The Laco GMT has a more sporty and brightly colored watch strap that’s available in both leather and nylon materials. The nylon material sports a brighter shade of orange than with a leather strap. On the flip side, the Laco GMT has a rather plain black rubber strap with only the option of blacker leather strap with white stripes. The design of the Laco GMT watch dial and casing is magnificent. Unlike the Stowa GMT, it has two crowns, that helps to control the second time zone, and the local time. The Stowa watch uses a manually rotatable bezel instead. The two wristwatches have a similar titanium sandblasted casing that feels good on the hand. A clearer distinction between both watches is in their casing backs. The Stowa GMT has a clear back that displays the watch mechanism while Laco GMT has a stainless steel back. Plus, the Laco case back has a relief of a plane flying across the globe that’s also available in a “shiny” option.

Laco GMT Price

The Laco GMT and Stowa GMT are priced considerably well for their functionality. The former costs around $2,016 while the latter (Stowa) costs about $1,832.

Laco Erbstucke Collection

The Laco Erbstucke collection is the hallmark of vintage pilot watches. Even though Laco began its journey in 1925, it sprung into the limelight for its pilot watches that were released during World War II. Laco has come up with several replica antique watches in the past, but the Erbstucke collection is their latest. A rich and classy way to relive these priceless moments on your wrists. The logic behind the design of this collection is to make the watches look like the original timepieces retrieved from a WWII pilot’s cabin. For a new release watch, Laco surely does a great job of making them look a hundred years old. The Erbstucke collection includes both Type A and Type B watch models. The most striking feature of all the Erbstucke watches is the aging of their parts. They all sport rusty and beaten cases, stained watch dials, and sometimes, have scratched straps.

Quick Comparison

The Stowa Flieger limited is comparable to Laco Leipzig Erbstucke, one of the watches in the collection. The defining difference between them is that the Stowa Flieger is more or less a modernized vintage watch. Leipzig on the other hand, like the rest of the collection, has a more antique touch to it. Simply put, it is just like the real thing – A vintage watch from decades ago. Although the main difference has been pointed out, the Stowahas a Type A dial while Leipzig uses both type A and B.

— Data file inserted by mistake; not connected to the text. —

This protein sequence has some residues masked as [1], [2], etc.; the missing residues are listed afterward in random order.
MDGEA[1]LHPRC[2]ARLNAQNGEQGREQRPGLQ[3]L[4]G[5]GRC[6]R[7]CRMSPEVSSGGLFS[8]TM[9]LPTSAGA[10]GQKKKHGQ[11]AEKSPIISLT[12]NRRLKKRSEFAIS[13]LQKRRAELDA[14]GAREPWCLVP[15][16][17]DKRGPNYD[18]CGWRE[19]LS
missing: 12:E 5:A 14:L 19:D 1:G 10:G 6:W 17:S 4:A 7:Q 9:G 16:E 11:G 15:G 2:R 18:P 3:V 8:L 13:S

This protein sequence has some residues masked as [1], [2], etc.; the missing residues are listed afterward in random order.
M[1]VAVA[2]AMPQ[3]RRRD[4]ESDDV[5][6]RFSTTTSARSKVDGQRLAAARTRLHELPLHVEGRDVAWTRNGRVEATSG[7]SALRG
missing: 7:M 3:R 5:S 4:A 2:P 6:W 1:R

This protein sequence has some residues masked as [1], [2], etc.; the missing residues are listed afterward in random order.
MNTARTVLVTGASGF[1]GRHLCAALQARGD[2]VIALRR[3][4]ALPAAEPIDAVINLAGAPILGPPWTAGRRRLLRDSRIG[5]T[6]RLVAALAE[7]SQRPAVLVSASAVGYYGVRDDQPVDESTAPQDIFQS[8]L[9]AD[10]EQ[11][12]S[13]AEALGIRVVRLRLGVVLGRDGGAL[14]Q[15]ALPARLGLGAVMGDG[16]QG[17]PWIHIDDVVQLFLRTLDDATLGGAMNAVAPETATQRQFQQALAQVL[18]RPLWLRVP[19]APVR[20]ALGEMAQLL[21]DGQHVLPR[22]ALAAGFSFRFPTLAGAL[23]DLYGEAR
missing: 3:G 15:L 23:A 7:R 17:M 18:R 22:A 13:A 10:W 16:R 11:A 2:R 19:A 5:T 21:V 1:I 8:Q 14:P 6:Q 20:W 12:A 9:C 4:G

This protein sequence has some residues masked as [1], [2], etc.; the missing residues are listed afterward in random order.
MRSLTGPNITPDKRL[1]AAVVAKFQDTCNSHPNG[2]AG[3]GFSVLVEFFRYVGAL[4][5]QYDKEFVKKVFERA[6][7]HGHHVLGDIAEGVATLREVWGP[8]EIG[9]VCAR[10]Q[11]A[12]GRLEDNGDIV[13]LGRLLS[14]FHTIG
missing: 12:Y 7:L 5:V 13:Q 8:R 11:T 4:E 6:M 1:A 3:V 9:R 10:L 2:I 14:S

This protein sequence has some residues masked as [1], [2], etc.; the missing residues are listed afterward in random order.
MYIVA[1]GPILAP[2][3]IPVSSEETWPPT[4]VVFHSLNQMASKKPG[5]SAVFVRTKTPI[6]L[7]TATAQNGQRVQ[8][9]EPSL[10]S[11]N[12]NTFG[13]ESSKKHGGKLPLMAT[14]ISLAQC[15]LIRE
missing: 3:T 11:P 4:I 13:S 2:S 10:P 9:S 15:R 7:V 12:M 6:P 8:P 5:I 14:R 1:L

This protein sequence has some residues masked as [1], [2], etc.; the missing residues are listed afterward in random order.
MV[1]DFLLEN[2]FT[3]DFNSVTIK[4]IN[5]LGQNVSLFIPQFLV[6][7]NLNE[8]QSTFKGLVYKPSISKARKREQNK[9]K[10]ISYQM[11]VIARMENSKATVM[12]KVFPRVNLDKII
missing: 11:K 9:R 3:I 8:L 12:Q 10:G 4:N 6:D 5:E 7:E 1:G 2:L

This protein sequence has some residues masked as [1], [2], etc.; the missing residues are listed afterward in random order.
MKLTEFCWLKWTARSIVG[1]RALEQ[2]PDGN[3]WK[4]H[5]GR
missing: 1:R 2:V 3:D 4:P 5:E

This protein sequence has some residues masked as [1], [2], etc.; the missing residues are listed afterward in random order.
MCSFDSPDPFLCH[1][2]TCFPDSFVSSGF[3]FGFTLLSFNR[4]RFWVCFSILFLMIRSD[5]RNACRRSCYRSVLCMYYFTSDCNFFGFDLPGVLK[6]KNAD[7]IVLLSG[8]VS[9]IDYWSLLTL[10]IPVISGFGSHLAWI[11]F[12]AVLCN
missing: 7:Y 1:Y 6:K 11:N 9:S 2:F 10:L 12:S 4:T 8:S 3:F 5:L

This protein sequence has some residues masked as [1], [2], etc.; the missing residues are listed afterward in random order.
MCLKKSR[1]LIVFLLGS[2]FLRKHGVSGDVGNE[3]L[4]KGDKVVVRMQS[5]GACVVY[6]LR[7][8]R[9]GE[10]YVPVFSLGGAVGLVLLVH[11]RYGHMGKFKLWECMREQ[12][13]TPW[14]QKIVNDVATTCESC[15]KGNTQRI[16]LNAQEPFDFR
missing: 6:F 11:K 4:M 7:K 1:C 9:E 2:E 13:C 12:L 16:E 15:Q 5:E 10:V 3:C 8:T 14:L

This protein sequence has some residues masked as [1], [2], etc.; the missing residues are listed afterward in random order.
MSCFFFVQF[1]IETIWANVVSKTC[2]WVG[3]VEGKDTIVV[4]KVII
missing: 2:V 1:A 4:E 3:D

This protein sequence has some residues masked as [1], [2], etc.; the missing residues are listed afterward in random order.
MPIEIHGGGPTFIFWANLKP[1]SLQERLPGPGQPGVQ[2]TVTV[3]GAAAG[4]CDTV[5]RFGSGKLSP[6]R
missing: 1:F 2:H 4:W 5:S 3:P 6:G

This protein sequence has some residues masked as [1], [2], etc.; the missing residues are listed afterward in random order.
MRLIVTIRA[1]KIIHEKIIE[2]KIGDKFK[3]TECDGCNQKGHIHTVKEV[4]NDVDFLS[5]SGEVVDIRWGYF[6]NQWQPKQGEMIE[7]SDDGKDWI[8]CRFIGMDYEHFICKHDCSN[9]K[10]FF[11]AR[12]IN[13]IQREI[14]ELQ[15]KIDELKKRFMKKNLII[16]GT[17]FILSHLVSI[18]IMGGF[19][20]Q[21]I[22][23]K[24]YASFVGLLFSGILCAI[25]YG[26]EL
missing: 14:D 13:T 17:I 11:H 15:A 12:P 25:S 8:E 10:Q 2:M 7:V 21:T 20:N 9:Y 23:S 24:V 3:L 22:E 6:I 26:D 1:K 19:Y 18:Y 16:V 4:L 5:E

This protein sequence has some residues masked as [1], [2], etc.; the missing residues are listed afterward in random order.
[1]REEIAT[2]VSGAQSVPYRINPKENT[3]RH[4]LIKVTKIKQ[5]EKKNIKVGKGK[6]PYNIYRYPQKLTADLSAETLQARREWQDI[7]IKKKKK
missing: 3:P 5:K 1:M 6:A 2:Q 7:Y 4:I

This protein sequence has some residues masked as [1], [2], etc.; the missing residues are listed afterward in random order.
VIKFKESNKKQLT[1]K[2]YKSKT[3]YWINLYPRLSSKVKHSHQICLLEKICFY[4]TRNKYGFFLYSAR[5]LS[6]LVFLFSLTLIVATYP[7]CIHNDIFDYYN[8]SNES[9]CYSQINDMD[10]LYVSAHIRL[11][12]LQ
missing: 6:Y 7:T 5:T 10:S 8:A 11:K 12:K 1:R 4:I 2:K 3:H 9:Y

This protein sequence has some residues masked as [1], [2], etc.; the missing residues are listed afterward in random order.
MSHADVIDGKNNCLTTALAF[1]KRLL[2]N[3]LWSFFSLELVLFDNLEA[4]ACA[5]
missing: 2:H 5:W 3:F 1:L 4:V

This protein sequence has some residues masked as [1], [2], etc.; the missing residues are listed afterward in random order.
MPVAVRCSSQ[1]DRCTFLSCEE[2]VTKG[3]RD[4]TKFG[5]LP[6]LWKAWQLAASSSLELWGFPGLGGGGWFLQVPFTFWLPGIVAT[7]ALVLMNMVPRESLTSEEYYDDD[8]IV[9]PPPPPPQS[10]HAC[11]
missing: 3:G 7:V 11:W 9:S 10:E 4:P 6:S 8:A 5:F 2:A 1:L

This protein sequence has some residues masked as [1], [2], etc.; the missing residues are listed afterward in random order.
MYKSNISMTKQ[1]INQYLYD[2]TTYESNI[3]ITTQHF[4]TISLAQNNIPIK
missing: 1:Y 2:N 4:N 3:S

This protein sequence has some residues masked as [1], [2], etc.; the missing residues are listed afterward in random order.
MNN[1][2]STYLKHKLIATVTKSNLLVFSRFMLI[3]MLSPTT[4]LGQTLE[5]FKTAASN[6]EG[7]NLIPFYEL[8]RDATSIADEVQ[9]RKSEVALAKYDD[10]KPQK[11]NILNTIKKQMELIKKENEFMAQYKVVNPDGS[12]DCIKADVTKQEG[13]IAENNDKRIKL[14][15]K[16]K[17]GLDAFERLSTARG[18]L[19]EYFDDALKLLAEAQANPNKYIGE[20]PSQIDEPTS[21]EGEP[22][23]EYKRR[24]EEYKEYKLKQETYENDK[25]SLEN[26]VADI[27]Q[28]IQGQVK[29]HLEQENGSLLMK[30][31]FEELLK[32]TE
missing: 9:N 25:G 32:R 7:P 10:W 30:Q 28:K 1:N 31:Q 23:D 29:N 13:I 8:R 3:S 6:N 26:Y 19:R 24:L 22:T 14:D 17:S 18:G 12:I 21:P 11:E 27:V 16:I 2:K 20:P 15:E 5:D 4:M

Laco Erbstucke Collection Price

Like you’d expect, the Erbstucke collection sits on the top of the food chain in terms of price. Making a replica of vintage watches has always cost a fortune. The Laco Erbstucke collection watches can cost anywhere from $2,200 to over $5,000. The Leipzig Erbstuck costs 1,950 pounds, compared to about 1,000 pounds for the Stowa Flieger. If you are wondering which watch is the most precious in the Erbstucke collection, it’s the Replika 55 Erbstucke. A $6,000 Flieger with calf leather strap and hand-winding mechanism. Most of the watches look pretty similar, yet have varying prices. This is the result of a few perks that are only truly precious in the eyes of the beholder.

Laco Dortmund Pilot Watch

The Laco Dortmund Handwinding watch is one of the company’s most prestigious releases. It is a proud winner of the iF Design Awards 2015, as best discipline product. Laco Dortmund is available on the market in three (3) different designs – Bronze, Erbstuck, and the Original. They are all the same in terms of function, with the only difference being their finish. This pilot watch has a “baumuster” B dial and blued luminous hands. All Dortmund models use a calf leather strap, but in varying colors with the usual pilot’s rivets. The Dortmund Bronze, for instance, has a brown calf strap that’s close to the color of its sandblasted bronze case. Perhaps the clinching feature for its iF Design Awards victory is its hand-winding Laco 01 movement – a high-value mechanism in top-of-the-line luxury watches.

Laco Dortmund Pilot Watch Price

Without much surprise, the vintage Dortmund Erbstucke model is the most expensive for obvious reasons. It costs about $2500,that’s almost twice the price of the Dortmund Original, which is priced around $1300. The Dortmund Bronze, on the other hand, costs $2,270.

Where To Buy Laco Watches?

www.exquisitetimepieces.com is an authorized retailer for Laco in the United States.

Laco Watches: Review Wrap Up

Laco is a history-rich german watchmaker with more than 90 years of experience. A company that still stays true to its heritage with its iconic Fliegers and observation watches. Laco is no doubt one of the best luxury brands if you are looking to add a pilot watch to your watch collection.